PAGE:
Read CHAPTER X - SAM SHAW APPEARS of The Boy Pilot of the Lakes, Nat Morton's Perils, free online book, by Frank V. Webster, on

The vessel had not come to a stop, before orders were hurriedly given to let go the anchor.  The narrow escape had decided Captain Marshall that it would not be safe to proceed, and, as there was good holding ground not far from the rocks, he determined to lay-to until the fog lifted.

From the pilot-house came the captain, Mr. Weatherby, and Andy Simmon.  The pilot was very much excited.

“Those were false lights, or else something is out of order with the machinery,” he exclaimed.  “The light on the point flashes once every five seconds.  The next light, beyond the point, flashes once every fifteen seconds.  This light flashed once every fifteen seconds, for Andy and I both kept count.”

“That’s right,” said the assistant.

“And I calculated by that,” went on the pilot, “that we were beyond the point, for I couldn’t see anything but the light, and I had to go by that.  I was on the right course, if that light was the one beyond the point, but naturally on the wrong one if that was the point light.”

“And it was the point light,” said the captain solemnly.

“It was, Mr. Marshall, and only for the lookout we would now be on the rocks.”

“I can’t blame you for the narrow escape we had,” went on the commander.  “Still -

“Of course you can’t blame me!” exclaimed the pilot, as though provoked that any such suspicion should rest on him.  “I was steering right, according to the lights.  There is something wrong with them.  The lights were false.  Whether they have been deliberately changed, or whether the machinery is at fault is something that will have to be found out.  It isn’t safe to proceed until morning.”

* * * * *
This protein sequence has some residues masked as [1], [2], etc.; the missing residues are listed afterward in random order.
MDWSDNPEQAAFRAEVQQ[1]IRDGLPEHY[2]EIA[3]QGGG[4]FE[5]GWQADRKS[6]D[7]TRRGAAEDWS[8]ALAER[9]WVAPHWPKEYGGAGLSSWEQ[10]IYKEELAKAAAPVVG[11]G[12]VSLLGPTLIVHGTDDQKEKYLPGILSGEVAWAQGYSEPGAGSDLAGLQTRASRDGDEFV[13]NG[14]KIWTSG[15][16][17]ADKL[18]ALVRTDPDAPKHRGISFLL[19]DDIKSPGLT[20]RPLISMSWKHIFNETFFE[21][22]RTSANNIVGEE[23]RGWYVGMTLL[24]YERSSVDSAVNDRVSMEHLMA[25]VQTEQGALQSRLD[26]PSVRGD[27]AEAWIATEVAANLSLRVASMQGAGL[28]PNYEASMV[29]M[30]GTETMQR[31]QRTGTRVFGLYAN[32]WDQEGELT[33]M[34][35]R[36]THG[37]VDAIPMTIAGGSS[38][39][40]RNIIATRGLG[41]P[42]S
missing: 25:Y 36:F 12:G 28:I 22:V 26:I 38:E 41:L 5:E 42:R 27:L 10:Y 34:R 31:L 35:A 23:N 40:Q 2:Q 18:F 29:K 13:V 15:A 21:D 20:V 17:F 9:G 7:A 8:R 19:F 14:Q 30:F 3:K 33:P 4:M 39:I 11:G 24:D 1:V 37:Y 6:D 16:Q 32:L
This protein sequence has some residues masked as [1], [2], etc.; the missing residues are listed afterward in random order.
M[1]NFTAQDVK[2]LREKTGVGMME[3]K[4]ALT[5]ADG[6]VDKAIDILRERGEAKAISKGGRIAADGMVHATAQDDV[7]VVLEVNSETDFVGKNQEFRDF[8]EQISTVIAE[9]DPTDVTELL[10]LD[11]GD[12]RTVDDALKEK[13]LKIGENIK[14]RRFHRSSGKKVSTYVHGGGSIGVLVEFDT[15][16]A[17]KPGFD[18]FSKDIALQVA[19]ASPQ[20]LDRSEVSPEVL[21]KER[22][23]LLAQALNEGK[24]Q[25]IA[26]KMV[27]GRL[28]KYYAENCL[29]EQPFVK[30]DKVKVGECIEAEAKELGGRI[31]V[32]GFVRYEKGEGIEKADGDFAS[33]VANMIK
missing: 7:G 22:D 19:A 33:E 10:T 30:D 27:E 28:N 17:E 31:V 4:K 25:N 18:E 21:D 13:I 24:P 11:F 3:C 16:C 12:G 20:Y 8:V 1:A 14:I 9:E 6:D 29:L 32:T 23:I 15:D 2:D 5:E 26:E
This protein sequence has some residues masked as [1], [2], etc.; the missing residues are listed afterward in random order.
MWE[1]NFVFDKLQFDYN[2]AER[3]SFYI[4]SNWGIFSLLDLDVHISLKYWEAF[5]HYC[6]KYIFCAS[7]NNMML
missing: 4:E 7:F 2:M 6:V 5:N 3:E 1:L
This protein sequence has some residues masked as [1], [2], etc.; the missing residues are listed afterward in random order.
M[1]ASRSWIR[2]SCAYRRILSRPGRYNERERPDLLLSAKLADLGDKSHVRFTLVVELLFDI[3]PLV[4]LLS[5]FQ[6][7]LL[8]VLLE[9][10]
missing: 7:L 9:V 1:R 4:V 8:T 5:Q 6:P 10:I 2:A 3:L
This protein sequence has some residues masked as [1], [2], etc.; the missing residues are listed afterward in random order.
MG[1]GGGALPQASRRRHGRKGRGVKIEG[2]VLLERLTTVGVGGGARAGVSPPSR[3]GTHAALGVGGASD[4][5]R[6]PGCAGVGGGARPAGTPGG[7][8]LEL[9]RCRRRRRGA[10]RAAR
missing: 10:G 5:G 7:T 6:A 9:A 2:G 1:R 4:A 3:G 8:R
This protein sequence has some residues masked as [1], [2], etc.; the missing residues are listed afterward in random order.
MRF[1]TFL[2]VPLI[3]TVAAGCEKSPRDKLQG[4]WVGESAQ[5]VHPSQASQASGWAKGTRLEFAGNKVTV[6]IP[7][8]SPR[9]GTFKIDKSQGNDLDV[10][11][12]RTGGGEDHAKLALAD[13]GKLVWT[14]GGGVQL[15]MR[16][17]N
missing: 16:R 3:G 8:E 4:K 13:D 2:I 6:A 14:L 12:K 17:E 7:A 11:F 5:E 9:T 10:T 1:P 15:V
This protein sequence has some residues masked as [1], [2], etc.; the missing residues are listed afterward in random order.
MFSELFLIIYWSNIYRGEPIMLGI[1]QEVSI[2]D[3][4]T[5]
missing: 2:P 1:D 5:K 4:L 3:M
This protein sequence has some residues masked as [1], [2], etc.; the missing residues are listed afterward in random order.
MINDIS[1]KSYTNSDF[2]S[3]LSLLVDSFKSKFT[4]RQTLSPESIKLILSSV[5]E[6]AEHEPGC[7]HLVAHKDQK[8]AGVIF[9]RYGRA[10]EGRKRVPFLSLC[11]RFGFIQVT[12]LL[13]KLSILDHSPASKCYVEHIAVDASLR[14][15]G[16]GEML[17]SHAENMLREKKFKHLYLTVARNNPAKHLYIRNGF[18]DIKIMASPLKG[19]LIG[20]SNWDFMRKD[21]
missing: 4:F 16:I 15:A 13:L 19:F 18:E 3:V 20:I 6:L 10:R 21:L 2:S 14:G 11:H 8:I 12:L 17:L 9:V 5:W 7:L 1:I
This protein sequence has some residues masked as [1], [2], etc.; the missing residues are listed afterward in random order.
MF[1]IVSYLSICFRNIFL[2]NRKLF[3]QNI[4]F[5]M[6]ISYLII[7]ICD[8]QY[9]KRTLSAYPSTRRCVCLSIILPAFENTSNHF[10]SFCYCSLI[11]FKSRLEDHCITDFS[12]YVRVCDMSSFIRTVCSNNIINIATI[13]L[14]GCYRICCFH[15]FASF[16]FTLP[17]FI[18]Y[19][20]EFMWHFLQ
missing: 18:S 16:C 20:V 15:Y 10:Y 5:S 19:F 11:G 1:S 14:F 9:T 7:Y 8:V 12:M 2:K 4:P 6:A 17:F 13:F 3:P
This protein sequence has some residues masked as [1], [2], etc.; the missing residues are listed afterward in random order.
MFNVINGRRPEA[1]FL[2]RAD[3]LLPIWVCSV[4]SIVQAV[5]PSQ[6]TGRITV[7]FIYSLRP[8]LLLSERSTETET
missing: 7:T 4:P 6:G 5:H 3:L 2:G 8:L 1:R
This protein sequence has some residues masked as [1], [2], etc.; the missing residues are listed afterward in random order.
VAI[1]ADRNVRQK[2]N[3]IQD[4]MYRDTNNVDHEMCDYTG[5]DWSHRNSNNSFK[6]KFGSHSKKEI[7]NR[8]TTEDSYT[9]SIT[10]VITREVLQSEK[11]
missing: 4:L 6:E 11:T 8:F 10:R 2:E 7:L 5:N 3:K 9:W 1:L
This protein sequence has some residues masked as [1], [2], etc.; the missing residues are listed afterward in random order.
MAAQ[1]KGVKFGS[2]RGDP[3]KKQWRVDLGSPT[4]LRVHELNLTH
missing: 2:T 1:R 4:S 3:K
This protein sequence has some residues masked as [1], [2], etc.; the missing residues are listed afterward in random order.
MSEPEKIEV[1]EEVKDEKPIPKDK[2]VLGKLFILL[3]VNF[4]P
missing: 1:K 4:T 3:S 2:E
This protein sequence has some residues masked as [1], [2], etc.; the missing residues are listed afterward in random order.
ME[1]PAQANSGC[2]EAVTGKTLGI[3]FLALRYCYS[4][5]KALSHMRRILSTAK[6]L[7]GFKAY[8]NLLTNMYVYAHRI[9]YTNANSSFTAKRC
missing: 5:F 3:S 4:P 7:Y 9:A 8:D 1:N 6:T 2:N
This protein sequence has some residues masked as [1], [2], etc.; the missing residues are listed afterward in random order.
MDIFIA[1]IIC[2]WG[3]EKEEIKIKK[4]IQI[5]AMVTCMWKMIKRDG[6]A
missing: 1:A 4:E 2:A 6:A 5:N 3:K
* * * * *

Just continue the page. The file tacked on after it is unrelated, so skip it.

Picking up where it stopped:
“And that will delay me several hours,” grumbled Mr. Marshall.

“I can’t help that.  I’ll not take the responsibility of piloting the boat in this thick fog, when I can’t depend on the lights.”

“No, of course not,” was the answer.  “We’ll have to remain here, that’s all.  Have the fog-horn sounded regularly, Mr. Bumstead,” the captain added to the mate; and all through the night, at ten-second intervals, the great siren fog-whistle of the boat blew its melancholy blast.  Nat found it impossible to sleep much with that noise over his head, but toward morning the fog lifted somewhat, and he got into a doze, for the whistle stopped.

Mr. Weatherby went ashore in the morning to make inquiries regarding the false lights.  He learned that the machinery in the point lighthouse had become deranged, so that the wrong signal was shown.  It had been repaired as soon as possible, and was now all right.  But as the fog was gone and it was daylight, the ship could proceed safely without depending on lighthouses.  Nat was up early, and had a good view of the point and rocks that had so nearly caused the destruction of the Jessie Drew.

Three days later, having made a stop at Cheboygan to take on some freight, the big ship was on Lake Huron.  This was farther than Nat had ever been before, and he was much interested in the sight of a new body of water, though at first it did not seem much different from Lake Michigan.

They steamed ahead, making only moderate speed, for the freighter was not a swift boat, and on the evening of the next day they ran into Thunder Bay and docked at Alpena.

“Plenty of work ahead for you and me,” said Mr. Dunn to Nat that night.

“How’s that?”

“Well, we’ve got to break out a large part of the cargo and take on almost as much again.  We’ll be busy checking up lists and making out way-bills.  You want to be careful not to make a mistake, as that mate will have his eye on you.  It’s easy to see he doesn’t like you.”